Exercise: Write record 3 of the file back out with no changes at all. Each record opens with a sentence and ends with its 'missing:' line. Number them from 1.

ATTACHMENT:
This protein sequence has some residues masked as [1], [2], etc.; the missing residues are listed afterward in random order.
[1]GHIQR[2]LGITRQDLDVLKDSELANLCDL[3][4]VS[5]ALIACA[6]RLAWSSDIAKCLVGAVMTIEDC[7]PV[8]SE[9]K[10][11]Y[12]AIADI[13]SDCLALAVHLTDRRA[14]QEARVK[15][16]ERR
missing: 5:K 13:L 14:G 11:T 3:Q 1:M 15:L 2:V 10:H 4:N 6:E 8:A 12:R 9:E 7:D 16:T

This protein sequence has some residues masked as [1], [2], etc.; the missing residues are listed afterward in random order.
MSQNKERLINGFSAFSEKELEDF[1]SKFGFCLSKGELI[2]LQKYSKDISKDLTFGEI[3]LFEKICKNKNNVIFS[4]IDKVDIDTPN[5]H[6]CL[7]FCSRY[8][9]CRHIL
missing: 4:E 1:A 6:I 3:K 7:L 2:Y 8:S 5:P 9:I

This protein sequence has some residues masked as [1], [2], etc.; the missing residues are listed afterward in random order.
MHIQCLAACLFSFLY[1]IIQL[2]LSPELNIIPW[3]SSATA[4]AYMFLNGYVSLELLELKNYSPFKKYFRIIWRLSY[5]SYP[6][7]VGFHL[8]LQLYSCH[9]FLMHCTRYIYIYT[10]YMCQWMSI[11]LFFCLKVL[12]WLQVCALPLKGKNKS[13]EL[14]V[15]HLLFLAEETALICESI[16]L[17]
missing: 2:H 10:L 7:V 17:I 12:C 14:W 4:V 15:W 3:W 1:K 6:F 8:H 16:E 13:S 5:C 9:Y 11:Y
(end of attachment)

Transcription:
This protein sequence has some residues masked as [1], [2], etc.; the missing residues are listed afterward in random order.
MHIQCLAACLFSFLY[1]IIQL[2]LSPELNIIPW[3]SSATA[4]AYMFLNGYVSLELLELKNYSPFKKYFRIIWRLSY[5]SYP[6][7]VGFHL[8]LQLYSCH[9]FLMHCTRYIYIYT[10]YMCQWMSI[11]LFFCLKVL[12]WLQVCALPLKGKNKS[13]EL[14]V[15]HLLFLAEETALICESI[16]L[17]
missing: 2:H 10:L 7:V 17:I 12:C 14:W 4:V 15:W 3:W 1:K 6:F 8:H 16:E 13:S 5:C 9:Y 11:Y